The way you talk about your value, in actionable terms, will vary a bit by the industry in which you work. While some accomplishment examples translate fairly well across the board, such as interviewing and training, a niche is never a bad thing to aim for. So whether you're a customer service guru or aiming for a management position, we've got a few position and industry examples to get you pointed in the right direction.
To bank on really stellar accomplishments, consider creating a "career accomplishments" section. This is ideal for career-track individuals with a great deal of experience in one specific field or industry. If you've been in sales for over 20 years, with maybe a nice list of awards or recognitions, put those to the fore on your resume. Why bury the lede? Your resume needs to shine from top to bottom.
Specifics are good. Being able to show actual numbers and real-world results is also good. But there is a point at which shoving too many numbers onto the page is simply overwhelms your resume. So be wary of crowding, focusing instead on highlight your key or most impressive stats. Recruiters and potential employees aren't going to waste time slogging their way through a messy resume.
If you're enough of a boss that you have enough accolades to justify creating an entirely separate awards section on your resume, by all means, adjust your layout and go for it. Again, just remember to keep overall appearance and scanability in mind as you work to incorporate all this information. And just because you're listing awards doesn't mean you shouldn't still add accomplishment examples to the list of your work experience. You just might have to be even more choosy about what to list.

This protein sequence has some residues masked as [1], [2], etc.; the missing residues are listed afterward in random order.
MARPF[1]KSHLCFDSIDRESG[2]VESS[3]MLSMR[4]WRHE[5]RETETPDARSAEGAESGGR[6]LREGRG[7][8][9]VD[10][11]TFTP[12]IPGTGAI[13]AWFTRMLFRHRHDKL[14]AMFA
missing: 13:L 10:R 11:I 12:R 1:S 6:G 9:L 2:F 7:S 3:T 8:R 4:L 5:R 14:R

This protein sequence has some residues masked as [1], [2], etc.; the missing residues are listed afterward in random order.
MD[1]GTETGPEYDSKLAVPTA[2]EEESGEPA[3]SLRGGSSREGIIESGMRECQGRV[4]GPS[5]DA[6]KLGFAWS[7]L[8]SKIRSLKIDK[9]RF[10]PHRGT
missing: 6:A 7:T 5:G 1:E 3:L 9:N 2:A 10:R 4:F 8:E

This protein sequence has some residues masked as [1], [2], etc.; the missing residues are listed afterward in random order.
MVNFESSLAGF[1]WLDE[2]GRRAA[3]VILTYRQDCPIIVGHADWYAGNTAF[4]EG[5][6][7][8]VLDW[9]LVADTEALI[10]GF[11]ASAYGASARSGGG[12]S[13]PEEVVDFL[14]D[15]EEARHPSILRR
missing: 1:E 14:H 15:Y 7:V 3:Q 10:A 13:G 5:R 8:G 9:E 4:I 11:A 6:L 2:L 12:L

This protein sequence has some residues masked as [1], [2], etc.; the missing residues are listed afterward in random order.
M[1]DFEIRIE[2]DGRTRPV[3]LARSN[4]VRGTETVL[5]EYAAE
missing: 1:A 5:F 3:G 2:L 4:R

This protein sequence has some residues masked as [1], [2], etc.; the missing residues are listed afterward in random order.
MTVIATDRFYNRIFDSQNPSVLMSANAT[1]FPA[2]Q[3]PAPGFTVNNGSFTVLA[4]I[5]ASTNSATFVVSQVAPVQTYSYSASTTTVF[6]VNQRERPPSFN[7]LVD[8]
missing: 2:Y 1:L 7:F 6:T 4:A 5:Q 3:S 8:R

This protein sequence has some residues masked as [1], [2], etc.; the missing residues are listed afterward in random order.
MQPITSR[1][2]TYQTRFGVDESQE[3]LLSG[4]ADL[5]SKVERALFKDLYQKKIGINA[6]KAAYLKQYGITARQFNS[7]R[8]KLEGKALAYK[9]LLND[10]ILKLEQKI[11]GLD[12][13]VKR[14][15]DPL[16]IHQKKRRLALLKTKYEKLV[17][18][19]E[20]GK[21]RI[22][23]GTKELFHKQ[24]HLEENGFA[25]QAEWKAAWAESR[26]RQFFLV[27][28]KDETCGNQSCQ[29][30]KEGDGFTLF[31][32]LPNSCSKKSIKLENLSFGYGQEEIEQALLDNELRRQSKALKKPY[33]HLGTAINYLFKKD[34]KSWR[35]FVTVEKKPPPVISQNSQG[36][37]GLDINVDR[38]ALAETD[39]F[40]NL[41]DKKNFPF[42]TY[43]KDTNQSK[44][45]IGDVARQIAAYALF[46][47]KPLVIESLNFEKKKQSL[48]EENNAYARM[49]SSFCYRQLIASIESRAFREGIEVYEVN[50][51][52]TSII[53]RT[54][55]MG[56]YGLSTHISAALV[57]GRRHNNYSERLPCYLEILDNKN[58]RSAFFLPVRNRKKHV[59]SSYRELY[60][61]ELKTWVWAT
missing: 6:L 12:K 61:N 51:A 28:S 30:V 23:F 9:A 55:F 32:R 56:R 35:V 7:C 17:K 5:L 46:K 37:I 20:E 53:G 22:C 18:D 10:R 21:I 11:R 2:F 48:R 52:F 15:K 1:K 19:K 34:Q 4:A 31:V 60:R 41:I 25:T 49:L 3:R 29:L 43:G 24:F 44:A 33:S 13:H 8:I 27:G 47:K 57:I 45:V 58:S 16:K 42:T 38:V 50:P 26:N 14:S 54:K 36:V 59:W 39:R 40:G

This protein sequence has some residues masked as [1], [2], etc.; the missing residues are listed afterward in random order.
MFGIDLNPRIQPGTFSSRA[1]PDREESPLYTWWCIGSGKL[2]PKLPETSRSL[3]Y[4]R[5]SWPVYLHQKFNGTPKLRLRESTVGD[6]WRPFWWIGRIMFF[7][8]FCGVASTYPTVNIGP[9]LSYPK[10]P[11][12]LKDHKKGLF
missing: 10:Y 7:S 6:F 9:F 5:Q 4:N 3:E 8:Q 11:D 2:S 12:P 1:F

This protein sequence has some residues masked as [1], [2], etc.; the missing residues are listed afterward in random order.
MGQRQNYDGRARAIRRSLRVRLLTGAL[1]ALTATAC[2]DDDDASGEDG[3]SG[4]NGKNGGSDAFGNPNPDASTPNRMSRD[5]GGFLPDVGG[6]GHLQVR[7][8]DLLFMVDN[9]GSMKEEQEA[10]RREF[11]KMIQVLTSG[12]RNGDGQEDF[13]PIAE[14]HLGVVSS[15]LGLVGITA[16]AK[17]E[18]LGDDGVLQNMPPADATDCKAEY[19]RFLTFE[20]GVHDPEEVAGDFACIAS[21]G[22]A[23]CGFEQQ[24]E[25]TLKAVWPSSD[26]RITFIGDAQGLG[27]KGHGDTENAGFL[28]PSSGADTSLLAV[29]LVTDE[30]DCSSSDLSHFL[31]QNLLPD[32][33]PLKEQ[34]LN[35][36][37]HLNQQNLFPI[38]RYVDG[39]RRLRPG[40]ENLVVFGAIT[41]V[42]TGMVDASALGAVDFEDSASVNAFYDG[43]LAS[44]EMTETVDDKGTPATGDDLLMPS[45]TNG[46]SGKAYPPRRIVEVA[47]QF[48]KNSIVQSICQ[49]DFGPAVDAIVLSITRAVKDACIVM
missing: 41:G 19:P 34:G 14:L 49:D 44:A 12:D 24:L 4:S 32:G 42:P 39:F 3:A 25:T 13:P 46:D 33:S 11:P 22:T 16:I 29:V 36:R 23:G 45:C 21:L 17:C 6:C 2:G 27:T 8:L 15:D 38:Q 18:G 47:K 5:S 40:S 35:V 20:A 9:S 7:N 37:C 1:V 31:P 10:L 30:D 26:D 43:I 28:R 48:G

Don't think of accomplishment examples strictly in terms of numbers or recognition only. While quantifying your accomplishments is ideal, what you did on a daily basis for any position also communicates your skills and expertise. Use any tool at your disposal to show off here. That's the point. Even if you're a newer job seeker, you can leverage what you've learned and done so far to show yourself as a capable and reliable employee. Operating a cash register or answering phones are marketable skills. The work you put into learning and growing those skills is an accomplishment in and of itself.
[address and contact information]
Award-winning manager with over 15 years of experience in the restaurant industry. Flexible and team-oriented, with demonstrated leadership ability. Thrives in challenging, on-the-fly environments. Recipient of the Golden Avocado three years in a row.
Big Joe's Shake Shack, shake staff 2002-2004
Big Chain Burger, burger flipper 2003-2004
Fancy Cafe, assistant manager 2004-2007
Another Fancy Cafe, manager 2007-2009
FancyPants Restaurant, manager 2009-Present
SKILLS: Customer Service, Restaurant Management, Payroll, Inventory & Cost Management, Scheduling, Interviewing & Hiring, Employee Training, Menu Planning.